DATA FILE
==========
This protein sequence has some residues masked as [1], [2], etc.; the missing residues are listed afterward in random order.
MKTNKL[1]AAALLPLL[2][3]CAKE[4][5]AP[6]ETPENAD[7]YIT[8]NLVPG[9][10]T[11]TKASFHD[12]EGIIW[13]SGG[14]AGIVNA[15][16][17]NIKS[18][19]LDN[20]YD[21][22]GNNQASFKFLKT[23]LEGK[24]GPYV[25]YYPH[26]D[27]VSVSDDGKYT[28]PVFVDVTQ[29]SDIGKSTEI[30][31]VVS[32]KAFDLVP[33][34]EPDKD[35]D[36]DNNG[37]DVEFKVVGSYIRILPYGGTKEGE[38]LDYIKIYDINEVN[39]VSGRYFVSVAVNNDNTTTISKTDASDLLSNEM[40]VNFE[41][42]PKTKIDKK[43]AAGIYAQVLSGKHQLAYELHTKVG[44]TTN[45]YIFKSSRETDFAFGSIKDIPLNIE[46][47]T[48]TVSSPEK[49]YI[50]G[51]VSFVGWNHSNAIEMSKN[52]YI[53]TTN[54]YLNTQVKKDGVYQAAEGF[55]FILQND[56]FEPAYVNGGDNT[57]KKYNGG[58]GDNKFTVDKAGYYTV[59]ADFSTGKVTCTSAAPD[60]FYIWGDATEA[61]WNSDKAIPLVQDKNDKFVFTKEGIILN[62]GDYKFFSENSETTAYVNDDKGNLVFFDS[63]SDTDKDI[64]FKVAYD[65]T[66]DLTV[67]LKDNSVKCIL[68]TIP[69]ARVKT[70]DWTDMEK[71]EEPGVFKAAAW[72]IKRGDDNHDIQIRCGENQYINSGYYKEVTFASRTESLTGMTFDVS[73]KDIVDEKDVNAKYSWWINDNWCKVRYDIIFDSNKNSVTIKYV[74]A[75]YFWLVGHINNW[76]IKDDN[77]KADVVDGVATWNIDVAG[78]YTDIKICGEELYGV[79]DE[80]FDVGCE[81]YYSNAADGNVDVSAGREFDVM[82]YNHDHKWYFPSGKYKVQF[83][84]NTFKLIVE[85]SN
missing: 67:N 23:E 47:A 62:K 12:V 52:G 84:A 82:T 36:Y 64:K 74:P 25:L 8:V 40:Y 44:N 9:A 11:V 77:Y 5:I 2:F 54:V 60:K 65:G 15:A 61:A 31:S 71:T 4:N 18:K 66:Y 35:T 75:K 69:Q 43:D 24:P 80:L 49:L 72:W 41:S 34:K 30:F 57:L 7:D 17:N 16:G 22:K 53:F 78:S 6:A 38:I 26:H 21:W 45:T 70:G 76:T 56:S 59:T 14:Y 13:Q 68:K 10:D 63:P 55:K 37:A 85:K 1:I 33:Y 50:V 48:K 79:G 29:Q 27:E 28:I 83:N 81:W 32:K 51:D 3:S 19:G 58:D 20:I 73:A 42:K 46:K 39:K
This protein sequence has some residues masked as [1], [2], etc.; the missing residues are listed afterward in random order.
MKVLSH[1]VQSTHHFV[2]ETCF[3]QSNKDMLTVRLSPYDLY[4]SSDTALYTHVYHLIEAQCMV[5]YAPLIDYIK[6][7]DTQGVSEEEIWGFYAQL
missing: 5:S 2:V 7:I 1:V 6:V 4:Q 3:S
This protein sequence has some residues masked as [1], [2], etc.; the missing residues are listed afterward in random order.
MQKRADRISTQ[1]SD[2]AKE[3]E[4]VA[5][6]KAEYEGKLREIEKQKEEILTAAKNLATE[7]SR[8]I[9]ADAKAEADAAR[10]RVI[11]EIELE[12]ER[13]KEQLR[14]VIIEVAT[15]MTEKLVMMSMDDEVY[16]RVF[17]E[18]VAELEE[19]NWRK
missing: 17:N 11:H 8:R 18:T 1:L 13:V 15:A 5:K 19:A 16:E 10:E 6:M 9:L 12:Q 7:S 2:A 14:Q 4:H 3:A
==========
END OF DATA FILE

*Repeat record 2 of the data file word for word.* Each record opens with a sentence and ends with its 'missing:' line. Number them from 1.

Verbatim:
This protein sequence has some residues masked as [1], [2], etc.; the missing residues are listed afterward in random order.
MKVLSH[1]VQSTHHFV[2]ETCF[3]QSNKDMLTVRLSPYDLY[4]SSDTALYTHVYHLIEAQCMV[5]YAPLIDYIK[6][7]DTQGVSEEEIWGFYAQL
missing: 5:S 2:V 7:I 1:V 6:V 4:Q 3:S